Outback and Northern Territory were the last stops on our Australian journey. As I mentioned in my previous post I so regretted not going to most famous Australian site Uluru, I thought it was very overrated, but when I fell in love with Kakadu, I realised what a chance I lost, as they are sort of like sister places. Oh, well, I guess there is no point crying over spilt milk. Maybe we will go there one day and will be sleeping at the desert and counting stars (doesn’t look like it’s going to happen any time soon).
I thought Darwin was the place where the devil says goodnight. Kind of lethargic, it didn’t have the feel of a vibrant modern city, like Sydney for example. But there is nice complex of swimming pools and playgrounds, and also wide selection of restaurants ( lots of Asian), so you’ll definitely survive here, also with kids. After all we hadn’t come here for Darwin, but for one of the most amazing places on earth, which is Kakadu National Park.
Its rock formation called Ubirr is the second, after Uluru sacred place for Aboriginal people. The oldest rock art, which can be found here, is 20 000 years old. Aborigines inhabited this land for 65 000 years, they are the oldest culture present on earth. which makes it even more upsetting, that this minority, which makes only 3% of Australian population, lives on the outskirts of society. Unemployment amongst them is really high, alcohol abuse, crimes and domestic violence is also very common (Aboriginal women are hospitalised 34 times more than Australian women for that reason), and general feeling of lack of perspectives for the future.
It is all caused by decades of discrimination and racism, of which indigenous people were being victims since 1788, when the British first came here and the colonisation began. Similar story to American Indians; Aborigines were marginalised, were not allowed to perform some of their rituals, and for long time they were not considered Australian citizens.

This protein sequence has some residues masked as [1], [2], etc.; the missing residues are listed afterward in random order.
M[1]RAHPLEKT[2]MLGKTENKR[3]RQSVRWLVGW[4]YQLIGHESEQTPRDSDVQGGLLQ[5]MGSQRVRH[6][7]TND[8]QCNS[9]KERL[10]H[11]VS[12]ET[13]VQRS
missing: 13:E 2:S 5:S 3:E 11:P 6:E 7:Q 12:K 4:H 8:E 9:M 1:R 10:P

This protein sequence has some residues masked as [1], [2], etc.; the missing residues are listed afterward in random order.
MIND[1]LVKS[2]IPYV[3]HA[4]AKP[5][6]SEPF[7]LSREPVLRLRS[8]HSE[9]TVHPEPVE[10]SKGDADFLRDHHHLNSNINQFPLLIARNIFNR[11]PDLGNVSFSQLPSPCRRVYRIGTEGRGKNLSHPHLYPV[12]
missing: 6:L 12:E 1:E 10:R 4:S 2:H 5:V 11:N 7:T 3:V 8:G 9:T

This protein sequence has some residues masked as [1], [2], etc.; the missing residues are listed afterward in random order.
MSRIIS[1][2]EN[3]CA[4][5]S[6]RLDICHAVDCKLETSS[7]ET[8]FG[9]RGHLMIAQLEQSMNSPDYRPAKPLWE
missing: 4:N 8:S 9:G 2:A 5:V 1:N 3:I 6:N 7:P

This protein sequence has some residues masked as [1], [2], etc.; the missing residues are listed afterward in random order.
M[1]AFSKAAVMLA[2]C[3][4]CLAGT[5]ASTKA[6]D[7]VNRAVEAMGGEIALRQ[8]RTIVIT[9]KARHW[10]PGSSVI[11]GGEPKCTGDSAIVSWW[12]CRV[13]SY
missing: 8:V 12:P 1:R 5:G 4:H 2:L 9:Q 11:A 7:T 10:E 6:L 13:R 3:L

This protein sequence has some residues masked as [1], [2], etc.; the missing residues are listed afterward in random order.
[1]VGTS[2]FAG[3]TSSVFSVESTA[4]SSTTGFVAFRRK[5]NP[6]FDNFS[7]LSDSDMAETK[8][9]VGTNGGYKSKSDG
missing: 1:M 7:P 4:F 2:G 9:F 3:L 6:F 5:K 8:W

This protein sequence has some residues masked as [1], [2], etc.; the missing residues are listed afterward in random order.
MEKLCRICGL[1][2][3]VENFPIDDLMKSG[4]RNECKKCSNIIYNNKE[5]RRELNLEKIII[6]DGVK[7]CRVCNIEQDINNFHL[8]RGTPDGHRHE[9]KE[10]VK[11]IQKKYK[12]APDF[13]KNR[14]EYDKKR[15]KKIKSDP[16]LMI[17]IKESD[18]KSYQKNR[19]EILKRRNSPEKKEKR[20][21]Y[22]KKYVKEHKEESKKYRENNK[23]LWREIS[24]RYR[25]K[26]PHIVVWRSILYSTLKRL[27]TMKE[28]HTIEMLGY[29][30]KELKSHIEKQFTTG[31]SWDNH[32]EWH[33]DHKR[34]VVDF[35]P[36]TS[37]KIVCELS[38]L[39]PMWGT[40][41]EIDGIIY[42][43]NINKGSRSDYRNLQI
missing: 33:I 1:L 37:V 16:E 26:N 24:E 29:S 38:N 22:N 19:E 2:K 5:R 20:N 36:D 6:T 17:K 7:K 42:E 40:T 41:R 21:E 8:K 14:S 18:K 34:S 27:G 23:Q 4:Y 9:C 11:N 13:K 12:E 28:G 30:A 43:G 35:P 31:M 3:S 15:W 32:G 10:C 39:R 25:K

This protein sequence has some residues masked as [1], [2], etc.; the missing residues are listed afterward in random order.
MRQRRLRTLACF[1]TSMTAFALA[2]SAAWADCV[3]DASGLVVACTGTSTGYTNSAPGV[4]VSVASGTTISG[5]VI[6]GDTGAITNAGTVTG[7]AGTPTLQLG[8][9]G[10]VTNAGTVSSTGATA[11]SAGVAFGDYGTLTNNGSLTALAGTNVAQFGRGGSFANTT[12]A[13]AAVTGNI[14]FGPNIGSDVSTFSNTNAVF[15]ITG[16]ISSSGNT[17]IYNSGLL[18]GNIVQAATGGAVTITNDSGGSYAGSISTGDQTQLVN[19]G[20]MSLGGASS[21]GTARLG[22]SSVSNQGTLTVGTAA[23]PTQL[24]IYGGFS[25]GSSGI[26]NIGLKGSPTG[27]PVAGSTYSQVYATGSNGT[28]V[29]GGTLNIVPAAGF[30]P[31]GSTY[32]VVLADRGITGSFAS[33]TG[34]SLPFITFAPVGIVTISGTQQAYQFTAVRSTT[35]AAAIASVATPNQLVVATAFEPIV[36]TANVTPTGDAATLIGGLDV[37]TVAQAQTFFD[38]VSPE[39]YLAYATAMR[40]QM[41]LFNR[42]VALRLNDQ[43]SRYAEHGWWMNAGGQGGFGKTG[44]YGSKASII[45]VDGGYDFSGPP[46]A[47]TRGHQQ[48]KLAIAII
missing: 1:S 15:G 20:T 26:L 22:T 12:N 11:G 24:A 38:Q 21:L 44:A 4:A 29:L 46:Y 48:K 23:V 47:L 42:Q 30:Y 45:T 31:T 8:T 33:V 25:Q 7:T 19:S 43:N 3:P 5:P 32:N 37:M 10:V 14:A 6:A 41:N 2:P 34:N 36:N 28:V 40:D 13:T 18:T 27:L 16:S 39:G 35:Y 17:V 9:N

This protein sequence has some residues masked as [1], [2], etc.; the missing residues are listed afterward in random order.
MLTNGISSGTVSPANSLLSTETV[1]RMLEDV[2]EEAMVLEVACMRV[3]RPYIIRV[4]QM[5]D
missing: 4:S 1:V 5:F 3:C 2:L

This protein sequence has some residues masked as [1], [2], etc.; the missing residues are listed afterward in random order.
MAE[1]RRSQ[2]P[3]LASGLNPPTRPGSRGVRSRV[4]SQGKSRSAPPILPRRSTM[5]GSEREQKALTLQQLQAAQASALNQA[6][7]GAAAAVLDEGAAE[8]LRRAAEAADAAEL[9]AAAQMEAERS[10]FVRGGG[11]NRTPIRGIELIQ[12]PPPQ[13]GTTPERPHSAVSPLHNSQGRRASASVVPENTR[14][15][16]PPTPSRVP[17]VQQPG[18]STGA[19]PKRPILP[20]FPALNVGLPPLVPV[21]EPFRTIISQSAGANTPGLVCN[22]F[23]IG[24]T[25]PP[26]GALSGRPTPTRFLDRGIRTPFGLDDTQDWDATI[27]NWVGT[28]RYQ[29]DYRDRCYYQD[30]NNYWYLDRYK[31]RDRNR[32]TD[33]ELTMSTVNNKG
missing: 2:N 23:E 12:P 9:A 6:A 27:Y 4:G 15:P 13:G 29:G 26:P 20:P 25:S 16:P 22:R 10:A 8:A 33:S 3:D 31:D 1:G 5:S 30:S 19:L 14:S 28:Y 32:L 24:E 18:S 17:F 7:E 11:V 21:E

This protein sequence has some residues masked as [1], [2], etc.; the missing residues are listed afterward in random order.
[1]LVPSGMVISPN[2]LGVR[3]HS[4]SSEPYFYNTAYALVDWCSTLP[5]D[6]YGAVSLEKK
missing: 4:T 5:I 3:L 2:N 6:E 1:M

Today the government is trying to reimburse them for all those years of suffering; there are some initiatives, which aim to include indigenous people and give them the equal rights and access to education and work, i.e. mortality rate in newborns has been significantly decreased. But of course it will take years to come, to fix something that was being destroyed for ages.
Kakadu National Park is simply amazing. I really can’t find better words to describe the feeling that comes with experiencing pristine, untouched nature, it’s like being guests in a bush – home of wild animals, who in their hospitality tolerate us – nosy visitors – sneak peeking at their everyday business. 10 000 crocodiles live here, which is approx. 1 croc per 2 square meters. The terrain is versatile and apart from rocks, there are lakes, forests, waterfalls, bushes, deserts and humid, lush green jungle. Evening cruise on Yellow Water Billabong was hands off one of the best experiences of a lifetime. It was such splendid display of nature’s wonders, that we were all swept off our feet, and even Lily, despite tiredness and heat, was excitedly jumping on the boat, when she spotted a croc first (these waters are packed with crocs by the way). Massive trees with twisted roots and rotten branches bend over in a dramatic and melancholic poses as if they were dancing, and the scenery is extraordinary in this theatre, like nowhere else. The evening sky changes from pinks, bold oranges to silver greys. Just thinking about it makes my heart beat faster (like a jungle drum).